The History of Punk in Camden

December 05, 2019

The History of Punk in Camden

Camden and its market are ever-changing, just as the rest of London is evolving, but somehow you can still feel the echoes of Camden's history. Most notably, and perhaps one of the main reasons people visit Camden, is its fundamental place in London's punk scene. 

In 1966, Pink Floyd debuted at the Roundhouse, in London's first ever all-night raves, setting the stage for many iconic and legendary artists to come. However, the origins of punk are contested, many argue that punk didn't truly kick off in all its anarchistic glory until 1976 (incidentally, the year Camden Market first opened).

On July 4th, The Ramones took to the Roundhouse stage, then played again at Dingwalls the next day. It was this weekend that has been heralded as the "rallying cry" for the UK's then thriving punk scene. It's been rumoured that artists like Chrissy Hynde - yet to debut - were part of the audience of this historic weekend, inspired by the freedom, rebellion, and energy. 

Later that year, The Clash posed for their eponymous debut album on an old trolley ramp opposite their recording space, Rehearsals Rehearsals, which is now part of Camden Stables Market. This old ramp still remains a significant tourist attraction.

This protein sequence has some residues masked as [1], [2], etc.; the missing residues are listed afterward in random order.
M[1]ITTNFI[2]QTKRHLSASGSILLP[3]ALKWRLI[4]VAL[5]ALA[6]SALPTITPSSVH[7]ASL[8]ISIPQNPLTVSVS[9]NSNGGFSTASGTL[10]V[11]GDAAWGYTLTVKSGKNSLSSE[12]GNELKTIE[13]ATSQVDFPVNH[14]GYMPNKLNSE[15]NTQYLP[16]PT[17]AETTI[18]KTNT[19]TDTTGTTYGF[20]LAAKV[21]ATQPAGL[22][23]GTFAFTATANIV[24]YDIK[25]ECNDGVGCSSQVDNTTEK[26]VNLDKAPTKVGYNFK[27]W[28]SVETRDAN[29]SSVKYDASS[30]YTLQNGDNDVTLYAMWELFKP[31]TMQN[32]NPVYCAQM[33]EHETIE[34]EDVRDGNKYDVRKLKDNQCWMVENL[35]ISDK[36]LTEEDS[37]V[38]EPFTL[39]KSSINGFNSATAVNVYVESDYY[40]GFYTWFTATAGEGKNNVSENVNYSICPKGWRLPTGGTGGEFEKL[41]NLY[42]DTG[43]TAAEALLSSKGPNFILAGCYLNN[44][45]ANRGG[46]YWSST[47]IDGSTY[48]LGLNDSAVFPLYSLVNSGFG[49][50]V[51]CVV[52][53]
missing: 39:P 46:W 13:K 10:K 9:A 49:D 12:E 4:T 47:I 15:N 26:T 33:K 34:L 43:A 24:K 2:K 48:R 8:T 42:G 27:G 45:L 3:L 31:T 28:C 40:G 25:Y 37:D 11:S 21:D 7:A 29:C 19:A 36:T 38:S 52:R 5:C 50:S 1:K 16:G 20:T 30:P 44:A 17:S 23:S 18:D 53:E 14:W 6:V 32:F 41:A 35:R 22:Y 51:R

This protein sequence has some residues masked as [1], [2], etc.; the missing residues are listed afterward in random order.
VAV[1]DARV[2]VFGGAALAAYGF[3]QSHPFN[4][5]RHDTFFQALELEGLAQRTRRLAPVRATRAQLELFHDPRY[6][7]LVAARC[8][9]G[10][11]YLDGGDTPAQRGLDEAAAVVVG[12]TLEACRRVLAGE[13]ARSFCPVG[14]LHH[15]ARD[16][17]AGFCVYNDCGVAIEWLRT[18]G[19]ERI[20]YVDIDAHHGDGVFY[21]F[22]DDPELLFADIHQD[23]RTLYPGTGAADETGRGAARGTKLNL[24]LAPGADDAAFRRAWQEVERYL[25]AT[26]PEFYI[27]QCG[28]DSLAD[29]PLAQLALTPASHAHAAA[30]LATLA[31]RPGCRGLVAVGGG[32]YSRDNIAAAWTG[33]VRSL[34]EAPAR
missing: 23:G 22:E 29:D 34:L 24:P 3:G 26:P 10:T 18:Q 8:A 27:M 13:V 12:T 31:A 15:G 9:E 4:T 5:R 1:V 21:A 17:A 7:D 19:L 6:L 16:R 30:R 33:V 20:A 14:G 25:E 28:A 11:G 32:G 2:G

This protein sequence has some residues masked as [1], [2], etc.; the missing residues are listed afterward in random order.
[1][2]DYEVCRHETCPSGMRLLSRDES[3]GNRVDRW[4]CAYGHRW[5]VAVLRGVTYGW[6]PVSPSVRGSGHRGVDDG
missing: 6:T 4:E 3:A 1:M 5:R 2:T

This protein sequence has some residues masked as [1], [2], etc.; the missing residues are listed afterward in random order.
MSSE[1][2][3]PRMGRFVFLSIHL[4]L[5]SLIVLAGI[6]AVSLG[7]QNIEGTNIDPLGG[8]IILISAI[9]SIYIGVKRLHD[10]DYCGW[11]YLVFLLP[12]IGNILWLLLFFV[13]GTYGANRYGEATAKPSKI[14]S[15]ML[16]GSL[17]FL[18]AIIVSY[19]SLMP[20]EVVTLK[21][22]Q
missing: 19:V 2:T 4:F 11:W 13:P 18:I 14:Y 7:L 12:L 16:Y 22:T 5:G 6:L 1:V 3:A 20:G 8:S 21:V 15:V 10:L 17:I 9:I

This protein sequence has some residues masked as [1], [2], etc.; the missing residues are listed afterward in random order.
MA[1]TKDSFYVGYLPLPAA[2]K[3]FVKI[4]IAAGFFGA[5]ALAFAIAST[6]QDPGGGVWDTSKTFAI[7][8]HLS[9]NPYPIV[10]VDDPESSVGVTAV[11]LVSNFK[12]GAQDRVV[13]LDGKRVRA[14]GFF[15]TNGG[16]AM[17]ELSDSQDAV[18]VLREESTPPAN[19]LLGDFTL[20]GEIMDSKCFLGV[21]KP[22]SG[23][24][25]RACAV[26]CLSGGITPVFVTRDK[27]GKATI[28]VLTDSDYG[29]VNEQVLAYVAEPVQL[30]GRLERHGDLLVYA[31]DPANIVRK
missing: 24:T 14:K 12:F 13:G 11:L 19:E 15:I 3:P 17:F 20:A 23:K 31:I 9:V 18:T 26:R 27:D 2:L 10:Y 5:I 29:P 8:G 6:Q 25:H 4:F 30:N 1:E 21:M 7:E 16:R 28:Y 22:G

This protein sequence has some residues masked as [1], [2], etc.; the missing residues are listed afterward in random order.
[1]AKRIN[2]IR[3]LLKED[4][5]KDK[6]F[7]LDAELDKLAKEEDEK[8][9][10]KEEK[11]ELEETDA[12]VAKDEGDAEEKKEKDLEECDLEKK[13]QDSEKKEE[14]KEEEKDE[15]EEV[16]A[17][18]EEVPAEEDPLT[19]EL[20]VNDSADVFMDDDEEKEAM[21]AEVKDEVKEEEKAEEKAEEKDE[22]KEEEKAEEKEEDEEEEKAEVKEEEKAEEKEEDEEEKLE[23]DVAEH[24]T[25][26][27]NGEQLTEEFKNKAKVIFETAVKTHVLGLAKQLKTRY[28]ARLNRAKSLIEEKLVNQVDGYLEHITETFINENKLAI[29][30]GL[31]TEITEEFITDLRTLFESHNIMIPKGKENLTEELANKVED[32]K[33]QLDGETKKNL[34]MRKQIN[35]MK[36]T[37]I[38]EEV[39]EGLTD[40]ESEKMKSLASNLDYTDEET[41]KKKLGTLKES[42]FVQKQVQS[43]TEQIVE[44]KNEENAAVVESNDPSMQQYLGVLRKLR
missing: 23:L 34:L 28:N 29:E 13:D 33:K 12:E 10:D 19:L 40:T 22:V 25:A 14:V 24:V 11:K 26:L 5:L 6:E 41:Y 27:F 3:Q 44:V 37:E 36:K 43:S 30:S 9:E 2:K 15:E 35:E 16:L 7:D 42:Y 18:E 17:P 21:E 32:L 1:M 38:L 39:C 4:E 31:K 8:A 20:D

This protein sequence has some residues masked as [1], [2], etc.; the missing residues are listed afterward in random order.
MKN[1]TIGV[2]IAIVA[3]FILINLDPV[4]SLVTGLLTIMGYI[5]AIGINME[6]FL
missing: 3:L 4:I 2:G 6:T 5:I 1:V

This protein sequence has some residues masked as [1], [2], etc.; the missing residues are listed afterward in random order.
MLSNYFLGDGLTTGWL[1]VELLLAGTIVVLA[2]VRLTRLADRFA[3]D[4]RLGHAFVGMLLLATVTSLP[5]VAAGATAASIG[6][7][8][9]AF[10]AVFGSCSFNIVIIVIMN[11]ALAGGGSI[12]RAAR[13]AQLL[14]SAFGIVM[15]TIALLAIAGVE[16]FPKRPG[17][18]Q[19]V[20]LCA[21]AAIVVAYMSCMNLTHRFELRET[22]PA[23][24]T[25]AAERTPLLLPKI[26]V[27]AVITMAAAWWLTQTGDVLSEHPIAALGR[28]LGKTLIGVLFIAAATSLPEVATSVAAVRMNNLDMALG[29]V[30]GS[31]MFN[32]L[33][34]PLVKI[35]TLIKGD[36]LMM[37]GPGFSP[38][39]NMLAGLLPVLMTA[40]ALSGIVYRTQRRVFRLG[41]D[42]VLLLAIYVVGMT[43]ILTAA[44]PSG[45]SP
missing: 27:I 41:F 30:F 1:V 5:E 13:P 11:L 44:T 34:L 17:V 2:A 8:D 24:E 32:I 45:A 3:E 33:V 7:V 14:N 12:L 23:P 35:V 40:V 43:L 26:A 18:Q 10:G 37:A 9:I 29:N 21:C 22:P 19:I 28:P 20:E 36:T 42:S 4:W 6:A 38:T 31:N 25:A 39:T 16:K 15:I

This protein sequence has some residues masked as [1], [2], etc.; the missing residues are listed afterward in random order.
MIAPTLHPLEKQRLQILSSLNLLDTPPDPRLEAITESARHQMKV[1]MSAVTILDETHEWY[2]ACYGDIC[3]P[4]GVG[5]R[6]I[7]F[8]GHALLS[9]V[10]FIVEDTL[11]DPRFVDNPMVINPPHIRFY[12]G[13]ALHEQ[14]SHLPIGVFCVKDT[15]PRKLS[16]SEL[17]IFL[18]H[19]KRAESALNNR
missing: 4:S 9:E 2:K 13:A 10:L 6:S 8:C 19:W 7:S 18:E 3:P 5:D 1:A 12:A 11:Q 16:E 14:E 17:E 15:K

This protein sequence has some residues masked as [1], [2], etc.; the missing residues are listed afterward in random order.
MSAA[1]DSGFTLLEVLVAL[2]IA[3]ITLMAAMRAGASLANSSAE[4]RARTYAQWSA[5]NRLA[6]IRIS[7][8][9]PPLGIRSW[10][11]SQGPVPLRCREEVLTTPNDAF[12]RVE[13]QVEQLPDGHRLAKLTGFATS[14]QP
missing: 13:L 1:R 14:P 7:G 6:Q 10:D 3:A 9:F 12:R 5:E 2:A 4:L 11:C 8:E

Image result for the clash camden

So, why Camden? At the time, an ex-industrial part of London, abundant with cheap pubs and music venues and often described as a place that felt as though it was "un-policed", it was where young people felt free to spend their time as they wished. It was the perfect place for subculture to grow and develop, and Camden is where London punks found there home. Jon Savage, best known for his work England's Dreaming, says that "there were a lot of like-minded people seemed like a fairly free zone." The old industrial infrastructure was perfect for the birth of Camden Market, where bands would sell their T-shirts. 

We at The Camden Watch Company take pride in Camden being our home town, and we're always inspired by this borough's history. When we first launched, just over five years ago, we had an idea - what if we created a watch that represented this subculture, inspired by the colours and ideas of the Punk Rock movement?

So we got to work, we drew, and we redrew, we tweaked and we adjusted our idea until we got something we liked, and the end result was, well, it was good, but it wasn't great, and the idea ended up filed away in our archives.

Cut to four years later, and co-founder Anneke happens upon the design again, and remembers just how much she loved the idea in the first place. Cue another year of designing and tweaking, except this time, they don't stop, they push past the 'good' and get to the 'great', to a watch that is artistic, unique and unexpected, with a whole lotta attitude thrown in. 

One thing is for sure, this isn't your run of the mill wristwatch and certainly isn't for everyone, but for those who love it, they'll never want to take it off.

£150 / Small run of 50 pces / Bespoke packaging

Currently available on The Design Lab only





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